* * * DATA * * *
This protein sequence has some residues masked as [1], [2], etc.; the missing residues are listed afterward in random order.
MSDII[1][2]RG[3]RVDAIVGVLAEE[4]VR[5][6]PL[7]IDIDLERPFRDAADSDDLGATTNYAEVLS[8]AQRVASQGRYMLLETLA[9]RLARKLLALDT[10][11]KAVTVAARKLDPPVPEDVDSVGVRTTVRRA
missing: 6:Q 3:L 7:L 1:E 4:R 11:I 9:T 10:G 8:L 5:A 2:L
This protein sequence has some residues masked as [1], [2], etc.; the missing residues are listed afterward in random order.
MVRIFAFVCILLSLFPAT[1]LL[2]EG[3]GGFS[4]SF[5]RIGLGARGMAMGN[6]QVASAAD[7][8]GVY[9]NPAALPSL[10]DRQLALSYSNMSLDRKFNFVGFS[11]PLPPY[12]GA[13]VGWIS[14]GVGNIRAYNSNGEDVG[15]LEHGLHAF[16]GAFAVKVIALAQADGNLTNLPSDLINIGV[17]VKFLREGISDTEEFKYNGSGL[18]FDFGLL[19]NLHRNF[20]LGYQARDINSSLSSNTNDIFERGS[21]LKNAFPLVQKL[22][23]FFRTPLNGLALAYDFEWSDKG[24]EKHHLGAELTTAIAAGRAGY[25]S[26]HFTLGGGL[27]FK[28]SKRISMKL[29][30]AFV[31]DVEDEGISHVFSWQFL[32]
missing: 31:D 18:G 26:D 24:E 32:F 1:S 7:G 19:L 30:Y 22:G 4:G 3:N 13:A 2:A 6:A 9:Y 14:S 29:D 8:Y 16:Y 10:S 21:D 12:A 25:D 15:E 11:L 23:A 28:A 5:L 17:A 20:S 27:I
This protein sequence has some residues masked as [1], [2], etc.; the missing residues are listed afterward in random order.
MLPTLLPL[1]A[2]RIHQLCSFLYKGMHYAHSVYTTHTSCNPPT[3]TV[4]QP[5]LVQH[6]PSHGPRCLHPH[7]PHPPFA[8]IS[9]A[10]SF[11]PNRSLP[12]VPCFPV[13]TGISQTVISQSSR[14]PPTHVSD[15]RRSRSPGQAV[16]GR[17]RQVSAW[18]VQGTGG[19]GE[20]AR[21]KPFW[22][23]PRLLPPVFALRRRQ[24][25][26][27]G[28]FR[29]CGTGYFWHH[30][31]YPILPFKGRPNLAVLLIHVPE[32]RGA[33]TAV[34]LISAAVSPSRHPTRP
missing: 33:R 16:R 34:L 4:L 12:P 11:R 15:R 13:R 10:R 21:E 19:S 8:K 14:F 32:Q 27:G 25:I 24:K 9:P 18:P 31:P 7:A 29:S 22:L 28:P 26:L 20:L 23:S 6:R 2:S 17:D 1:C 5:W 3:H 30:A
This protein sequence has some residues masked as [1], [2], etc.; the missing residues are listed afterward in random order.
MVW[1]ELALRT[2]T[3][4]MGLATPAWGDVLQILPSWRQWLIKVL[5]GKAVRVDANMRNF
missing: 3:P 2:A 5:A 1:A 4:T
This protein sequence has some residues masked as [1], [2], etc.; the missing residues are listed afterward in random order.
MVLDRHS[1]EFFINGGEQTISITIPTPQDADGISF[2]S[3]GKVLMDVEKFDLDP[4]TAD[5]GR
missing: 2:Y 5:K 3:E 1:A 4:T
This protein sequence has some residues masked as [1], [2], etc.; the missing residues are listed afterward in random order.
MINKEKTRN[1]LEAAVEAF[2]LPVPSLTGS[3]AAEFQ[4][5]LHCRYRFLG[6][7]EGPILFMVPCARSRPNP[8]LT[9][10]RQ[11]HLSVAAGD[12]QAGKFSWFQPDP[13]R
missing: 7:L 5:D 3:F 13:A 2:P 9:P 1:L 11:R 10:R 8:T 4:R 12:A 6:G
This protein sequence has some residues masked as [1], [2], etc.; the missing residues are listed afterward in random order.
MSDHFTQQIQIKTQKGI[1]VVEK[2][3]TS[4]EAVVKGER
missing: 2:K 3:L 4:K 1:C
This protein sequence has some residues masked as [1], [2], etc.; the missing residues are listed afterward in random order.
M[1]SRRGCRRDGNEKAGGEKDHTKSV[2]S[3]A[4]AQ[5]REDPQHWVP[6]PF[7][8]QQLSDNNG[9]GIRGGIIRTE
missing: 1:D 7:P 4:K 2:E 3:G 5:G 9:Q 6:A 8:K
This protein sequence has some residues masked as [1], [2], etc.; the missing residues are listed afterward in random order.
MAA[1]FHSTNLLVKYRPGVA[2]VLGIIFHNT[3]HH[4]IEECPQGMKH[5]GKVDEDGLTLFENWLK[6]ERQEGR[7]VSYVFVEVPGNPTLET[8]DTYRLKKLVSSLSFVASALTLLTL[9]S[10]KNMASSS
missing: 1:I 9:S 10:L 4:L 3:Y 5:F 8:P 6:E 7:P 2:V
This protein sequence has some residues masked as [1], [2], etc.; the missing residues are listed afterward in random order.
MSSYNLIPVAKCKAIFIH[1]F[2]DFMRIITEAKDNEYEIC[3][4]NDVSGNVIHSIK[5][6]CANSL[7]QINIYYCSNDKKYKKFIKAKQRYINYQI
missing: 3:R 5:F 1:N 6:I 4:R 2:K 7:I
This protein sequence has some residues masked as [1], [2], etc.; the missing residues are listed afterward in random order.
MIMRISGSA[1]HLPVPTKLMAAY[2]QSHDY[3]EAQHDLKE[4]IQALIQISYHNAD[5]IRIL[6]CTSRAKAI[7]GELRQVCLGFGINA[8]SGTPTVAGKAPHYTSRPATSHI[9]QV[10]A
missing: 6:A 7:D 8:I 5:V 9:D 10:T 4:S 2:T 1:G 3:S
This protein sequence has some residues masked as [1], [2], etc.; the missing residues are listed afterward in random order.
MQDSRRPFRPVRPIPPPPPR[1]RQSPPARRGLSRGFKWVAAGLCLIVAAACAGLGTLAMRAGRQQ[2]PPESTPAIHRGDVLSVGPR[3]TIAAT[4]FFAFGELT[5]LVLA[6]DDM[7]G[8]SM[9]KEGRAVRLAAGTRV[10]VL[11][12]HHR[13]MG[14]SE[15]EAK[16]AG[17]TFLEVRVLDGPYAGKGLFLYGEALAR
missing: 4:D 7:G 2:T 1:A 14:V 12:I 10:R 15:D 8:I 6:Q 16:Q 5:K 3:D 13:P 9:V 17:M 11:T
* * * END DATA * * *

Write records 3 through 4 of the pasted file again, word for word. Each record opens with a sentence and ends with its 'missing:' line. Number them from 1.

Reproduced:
This protein sequence has some residues masked as [1], [2], etc.; the missing residues are listed afterward in random order.
MLPTLLPL[1]A[2]RIHQLCSFLYKGMHYAHSVYTTHTSCNPPT[3]TV[4]QP[5]LVQH[6]PSHGPRCLHPH[7]PHPPFA[8]IS[9]A[10]SF[11]PNRSLP[12]VPCFPV[13]TGISQTVISQSSR[14]PPTHVSD[15]RRSRSPGQAV[16]GR[17]RQVSAW[18]VQGTGG[19]GE[20]AR[21]KPFW[22][23]PRLLPPVFALRRRQ[24][25][26][27]G[28]FR[29]CGTGYFWHH[30][31]YPILPFKGRPNLAVLLIHVPE[32]RGA[33]TAV[34]LISAAVSPSRHPTRP
missing: 33:R 16:R 34:L 4:L 12:P 11:R 15:R 13:R 10:R 21:E 19:S 8:K 14:F 32:Q 27:G 25:I 24:K 9:P 18:P 31:P 7:A 29:S 22:L 28:P 26:L 20:L 23:S 6:R 2:S 17:D 1:C 5:W 3:H 30:A
This protein sequence has some residues masked as [1], [2], etc.; the missing residues are listed afterward in random order.
MVW[1]ELALRT[2]T[3][4]MGLATPAWGDVLQILPSWRQWLIKVL[5]GKAVRVDANMRNF
missing: 3:P 2:A 5:A 1:A 4:T